kandinsky and steiner

This is from an article by Sixten Ringbom, Art in the ‘epoch of the great spiritual’, published in 1966.


In the article, which is quite interesting, we also learn that Paul Klee thought anthroposophy was ‘either false or a piece of self-deception’. (Though, Ringbom points out, Klee’s own ideas were hardly more rational.)

I came across it when meandering my way through the internet, reading all kinds of things about art inspired by occultism and esotericism, because, well, I’m still obsessed with Hilma af Klint and one thing led to another. (Perhaps someone will enjoy this article! I did.) And because I recently read Kandinsky’s On the spiritual in art. Fascinating indeed. And I realize that I must read more by Steiner on art. Ringbom mentions, among other texts, this piece.

Ringbom’s article is available for free, but you have to register to read it. You’ll find it here.

reading esoteric lessons

I continue to read Frank Smith’s translations of the esoteric lessons for the first class. I’ve come to lessons 7 and 8. Here’s a snippet from lesson 7:

If on seeing the head from the other side of the threshold one recognizes how will goes through the head and how the senses represent will, then he will realize how the heart contains the soul and how one can feel the soul within the heart just as he can will the head’s spirit when observing the head. And now we know that when thinking is not considered as a function of the head, but as a function of the heart, of the soul, we realize that thinking does not belong to an individual, but to the world; then one experiences cosmic-life, the music of the spheres.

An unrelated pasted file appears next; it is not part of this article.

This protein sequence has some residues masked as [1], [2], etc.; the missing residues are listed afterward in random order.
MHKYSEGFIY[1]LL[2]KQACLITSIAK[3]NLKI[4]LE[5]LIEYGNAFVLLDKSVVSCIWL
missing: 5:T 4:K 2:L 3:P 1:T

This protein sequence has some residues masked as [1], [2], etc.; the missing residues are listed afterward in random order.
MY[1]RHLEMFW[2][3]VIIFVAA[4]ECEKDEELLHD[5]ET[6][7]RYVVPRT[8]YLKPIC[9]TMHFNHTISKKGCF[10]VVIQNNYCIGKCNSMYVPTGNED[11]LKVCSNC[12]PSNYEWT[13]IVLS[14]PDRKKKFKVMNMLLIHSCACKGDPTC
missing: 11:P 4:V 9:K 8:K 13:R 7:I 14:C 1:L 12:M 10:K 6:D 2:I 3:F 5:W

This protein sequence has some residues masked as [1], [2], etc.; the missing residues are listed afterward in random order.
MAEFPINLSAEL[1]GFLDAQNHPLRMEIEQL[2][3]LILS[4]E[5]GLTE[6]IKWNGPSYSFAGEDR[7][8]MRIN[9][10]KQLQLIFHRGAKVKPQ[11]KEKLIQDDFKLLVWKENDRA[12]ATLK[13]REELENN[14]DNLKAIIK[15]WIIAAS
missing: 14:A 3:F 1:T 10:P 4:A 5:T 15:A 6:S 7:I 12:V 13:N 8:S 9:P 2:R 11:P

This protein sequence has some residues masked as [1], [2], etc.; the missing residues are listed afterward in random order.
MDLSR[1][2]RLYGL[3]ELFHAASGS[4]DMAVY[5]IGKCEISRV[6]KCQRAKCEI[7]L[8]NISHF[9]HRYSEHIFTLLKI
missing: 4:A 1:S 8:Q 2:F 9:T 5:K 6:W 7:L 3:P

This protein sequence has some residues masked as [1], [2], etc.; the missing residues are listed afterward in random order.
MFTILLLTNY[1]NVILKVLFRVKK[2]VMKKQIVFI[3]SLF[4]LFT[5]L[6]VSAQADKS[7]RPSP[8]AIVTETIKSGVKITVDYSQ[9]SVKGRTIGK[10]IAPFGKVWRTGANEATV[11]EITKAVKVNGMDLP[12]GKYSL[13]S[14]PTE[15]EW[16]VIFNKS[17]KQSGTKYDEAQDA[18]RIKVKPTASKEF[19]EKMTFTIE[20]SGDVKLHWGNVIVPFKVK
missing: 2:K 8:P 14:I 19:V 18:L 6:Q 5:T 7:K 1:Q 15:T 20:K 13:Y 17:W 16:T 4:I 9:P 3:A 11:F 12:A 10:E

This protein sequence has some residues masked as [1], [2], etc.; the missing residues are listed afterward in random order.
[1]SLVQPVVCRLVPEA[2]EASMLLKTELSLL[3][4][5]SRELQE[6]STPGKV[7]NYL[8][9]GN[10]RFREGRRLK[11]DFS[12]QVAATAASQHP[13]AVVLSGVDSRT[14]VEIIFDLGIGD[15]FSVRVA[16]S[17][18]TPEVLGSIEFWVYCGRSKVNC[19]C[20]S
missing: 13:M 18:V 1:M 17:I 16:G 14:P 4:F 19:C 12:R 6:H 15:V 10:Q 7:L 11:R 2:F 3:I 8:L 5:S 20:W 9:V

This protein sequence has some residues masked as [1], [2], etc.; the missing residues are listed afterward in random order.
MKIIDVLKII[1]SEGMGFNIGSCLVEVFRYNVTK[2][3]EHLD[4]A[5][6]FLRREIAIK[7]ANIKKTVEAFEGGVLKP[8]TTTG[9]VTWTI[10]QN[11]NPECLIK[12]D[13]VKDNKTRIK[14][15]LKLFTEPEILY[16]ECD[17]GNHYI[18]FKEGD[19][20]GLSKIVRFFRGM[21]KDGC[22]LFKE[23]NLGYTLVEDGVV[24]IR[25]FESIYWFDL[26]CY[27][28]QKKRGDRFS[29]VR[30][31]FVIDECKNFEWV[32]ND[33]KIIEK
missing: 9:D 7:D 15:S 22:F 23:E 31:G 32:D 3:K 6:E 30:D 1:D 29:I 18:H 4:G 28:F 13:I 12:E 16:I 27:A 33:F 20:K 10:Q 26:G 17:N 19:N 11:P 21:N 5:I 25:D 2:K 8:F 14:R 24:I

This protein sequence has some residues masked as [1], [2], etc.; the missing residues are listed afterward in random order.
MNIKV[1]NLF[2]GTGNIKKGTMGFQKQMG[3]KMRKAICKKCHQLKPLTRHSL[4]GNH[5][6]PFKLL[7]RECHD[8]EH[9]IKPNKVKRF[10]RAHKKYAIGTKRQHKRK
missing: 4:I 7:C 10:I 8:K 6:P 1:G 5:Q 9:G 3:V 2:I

Lesson 7 also contains an intriguing section on sleep, which I quoted back when I had only the german text to quote from. (The old blog post is here; they’re some fascinating quotes.) One might also ponder Steiner’s words about truth. If one is that way inclined.

In the most recent edition of Southern Cross Review you’ll find the 8th lesson. Steiner first talks, at some length, about the movement, membership (and the laborious task he has: signing membership cards! no, he doesn’t want to get a stamp instead, and says why), the Vorstand, the school of spiritual science, et c. It can be skipped, but it is quite interesting in its own way. (Most fascinatingly, he dismisses esoteric school members who think that it’s better to remain silent about anthroposophy and about being its representative. He says, also: ‘Those who continually claim that you can’t confront people with anthroposophy immediately, that you must somehow talk them into it gradually, may choose to exercise their opinion outside the School.’ I wonder about how to interpret this.) But to proceed to the actual lesson, where he teaches, among other things, that feeling is ‘a waking dream’. In the beginning of it, however, he says this: